Thursday, December 28, 2006

This Date in Fire History - December 28

Yes, I'm paranoid about fire safety, I admit it. Many years ago, when I was a cop (and taking some college classes), I had to attend an autopsy as part of my classwork. With my usual (not-so-) incredible luck, I drew a fire victim. I have never seen, smelled, or experienced anything like it, and I never want to again.

America has seen some truly horrendous fires over the years, from the Triangle Shirtwaist Company fire in 1911 that killed 146 factory workers, to the 1942 fire at Boston's Cocoanut Grove that killed 492, plus the more recent fires at the Beverly Hills Supper Club (165 dead), the MGM Grand Hotel (84 dead) and the Station Nightclub (100 dead).

Time after time, investigators found the same causes for fire fatalities: insufficient fire exits, locked or blocked exits, overcrowding, delayed reporting of the fire, and/or poorly-trained staff.

In an effort to reduce the likelihood of further needless fire deaths, I'm going to try -- with the help of the National Fire Protection Association -- to remind one and all of fire's potential, by posting significant fires (and significant developments in fire safety). NFPA, by the way, is not involved in this effort, other than by providing a list of significant dates in fire safety; I'm using that list as a starting point.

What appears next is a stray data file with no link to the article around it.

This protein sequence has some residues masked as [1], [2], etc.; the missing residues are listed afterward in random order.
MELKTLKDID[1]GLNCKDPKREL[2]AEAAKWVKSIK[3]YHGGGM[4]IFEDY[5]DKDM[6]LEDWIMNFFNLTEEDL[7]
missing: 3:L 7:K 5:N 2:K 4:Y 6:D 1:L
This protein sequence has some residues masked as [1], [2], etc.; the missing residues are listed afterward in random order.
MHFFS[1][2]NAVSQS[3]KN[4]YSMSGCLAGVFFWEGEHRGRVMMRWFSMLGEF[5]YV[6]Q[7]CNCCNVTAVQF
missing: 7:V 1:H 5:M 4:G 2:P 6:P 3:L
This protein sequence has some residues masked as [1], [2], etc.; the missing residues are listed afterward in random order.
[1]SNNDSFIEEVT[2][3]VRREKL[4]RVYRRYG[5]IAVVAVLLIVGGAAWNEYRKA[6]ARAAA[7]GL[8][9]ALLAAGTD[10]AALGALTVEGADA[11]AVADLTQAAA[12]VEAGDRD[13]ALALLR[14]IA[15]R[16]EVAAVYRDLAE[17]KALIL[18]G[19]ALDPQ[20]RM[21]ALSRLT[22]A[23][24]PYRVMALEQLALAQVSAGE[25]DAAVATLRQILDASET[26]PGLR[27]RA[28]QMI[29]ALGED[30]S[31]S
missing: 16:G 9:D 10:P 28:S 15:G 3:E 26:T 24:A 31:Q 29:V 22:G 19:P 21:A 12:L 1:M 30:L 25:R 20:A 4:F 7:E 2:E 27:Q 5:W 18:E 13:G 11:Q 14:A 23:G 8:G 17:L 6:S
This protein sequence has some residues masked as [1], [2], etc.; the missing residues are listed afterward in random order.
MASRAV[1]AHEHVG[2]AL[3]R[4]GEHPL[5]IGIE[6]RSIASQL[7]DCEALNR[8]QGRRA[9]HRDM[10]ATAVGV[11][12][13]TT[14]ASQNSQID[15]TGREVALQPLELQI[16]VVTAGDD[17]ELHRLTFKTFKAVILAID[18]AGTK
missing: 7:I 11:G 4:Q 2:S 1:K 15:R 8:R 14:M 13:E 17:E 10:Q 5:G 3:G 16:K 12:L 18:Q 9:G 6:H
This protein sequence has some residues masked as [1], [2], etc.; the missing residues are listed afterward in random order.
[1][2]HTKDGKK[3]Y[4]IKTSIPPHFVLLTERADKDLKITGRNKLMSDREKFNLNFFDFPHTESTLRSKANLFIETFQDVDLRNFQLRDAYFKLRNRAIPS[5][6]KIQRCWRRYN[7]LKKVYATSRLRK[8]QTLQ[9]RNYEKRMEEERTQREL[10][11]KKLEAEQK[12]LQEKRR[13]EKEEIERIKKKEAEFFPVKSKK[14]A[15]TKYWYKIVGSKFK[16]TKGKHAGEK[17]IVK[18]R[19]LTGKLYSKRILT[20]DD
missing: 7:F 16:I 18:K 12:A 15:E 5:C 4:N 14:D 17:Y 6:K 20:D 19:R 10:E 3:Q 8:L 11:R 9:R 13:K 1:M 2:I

I will try to have daily "This Date in Fire History" posts, with discussion, commentary, and/or advice on fire safety. We may discuss the fires themselves; the social, legal, or psychological ramifications of major fires; how a particular fire may have been prevented (or, at least, how the loss of life may have been prevented); or some combination of the above.

My goal is not to gross you out, my readers; rather, it is to get you thinking, planning, to better allow you to survive a fire situation.

Of course, some of the most significant fires occurred so long ago that little or no information may be readily available. In those cases, we'll discuss what info there is, and how similar disasters may be prevented in the future.

Herewith, the first "This Date in Fire History":

On this date in 1966, an oil tanker truck collided with a train in Everett, MA. The resulting explosion and fire killed 13. The only references I was able to locate were NTSB (National Transportation Safety Board) reports, which are not available on-line.

Judging solely on the basis of the report title, it appears there was a tanker-truck/train collision, probably at a grade crossing (based on my experiences in MA). Forty years ago, there may or may not have been gates or signals at such a crossing, especially if it were a spur line. On the other hand, train crews are usually very good about signalling their approach to a crossing (as anyone who has ever lived near a rail line can testify). It has been a Federal law for many years, however, that trucks carrying hazardous materials must stop at rail crossings and ensure the way is clear before proceeding.

Obviously, somehow, the tanker truck and the train tried to occupy the same space at the same time... with predictably tragic results. In this case, thirteen people died, almost certainly the truck driver, maybe the train engineer, and some innocent passers-by.

Time and again, motorists try to beat trains to the crossing, and time and again, the motorist loses.

Back when I was a kid, railroad crossings were marked "Stop, Look, Listen". Maybe we should go back to that.

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